Marcelo Dascal

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The notion of literal meaning was once so unproblematic that it would easily fit Arnauld’s description: it was one of those notions that are “so clear that they cannot be explained through others, because there are none which are clearer and simpler than them.” But in our century, its fate has not been different from that of so many other notions previously(More)
In my recent defense of literal’meaning (Dascal, 1987), my main concern was to show that such a theoretical construct is “psychologically real”. At least in one sense, Gibbs (1989, p. 249) grants this point. For he acknowledges that the meanings I call “literal” are among the “variety of products that result from language understanding,” and adds: “Nobody(More)
Artificial intelligence, conceived either as an attempt to provide models of human cognition or as the development of programs able to perform ‘intelligent’ tasks, is primarily interested in theuses of language. It should be concerned, therefore, withpragmatics. But its concern with pragmatics should not be restricted to the narrow, traditional conception(More)
s of the Papers Copyright © by SORITES and the authors ABSTRACTS OF THE PAPERSS OF THE PAPERS #$#$#$#$#%#$#$#$#$#%#$#$#$#$#%#$#$#$#$# REFERENCE CHANGE OF NATURAL KIND TERMS by Luis Fernández Moreno Kuhn’s thesis of referential incommensurability rests on the thesis of reference change according to which theory change involves reference change. One of Kuhn’s(More)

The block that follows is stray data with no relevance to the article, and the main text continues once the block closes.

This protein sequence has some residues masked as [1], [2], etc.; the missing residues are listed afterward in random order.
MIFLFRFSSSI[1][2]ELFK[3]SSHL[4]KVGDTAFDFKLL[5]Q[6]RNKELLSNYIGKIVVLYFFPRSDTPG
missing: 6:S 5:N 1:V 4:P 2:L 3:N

s of the Papers (pp. 4-6) A Classicist’s Note on Two-, Three-, and Four-Valued Logic by Joseph S. Fulda (pp. 7-9) One for Leibniz Vernon Pratt (pp. 10-20) Logic and Necessary Being by Matthew McKeon (pp. 21-35) Aristotelian and Modern Logic by Katalin Havas (pp. 36-40) On Behalf of the Fool: Moore and Our Knowledge of the Existence of Material Objects by(More)
We describe and analyze an important cognitive obstacle in interand intra-community argumentation processes, which we propose to call 'Cognitive Systemic Dichotomization' (CSD). This social phenomenon consists in the collective use of shared cognitive patterns based upon dichotomous schematization of knowledge, values, and affection. We discuss the(More)
I. Western conceptions of rationality have been dominated by one image: that of the balance. According to this image, human rationality rests essentially on our capacity of weighing. Animals react instinctively and emotively to their environment and to their impulses. Humans, on the contrary, are able to escape from the influence of immediate stimuli(More)
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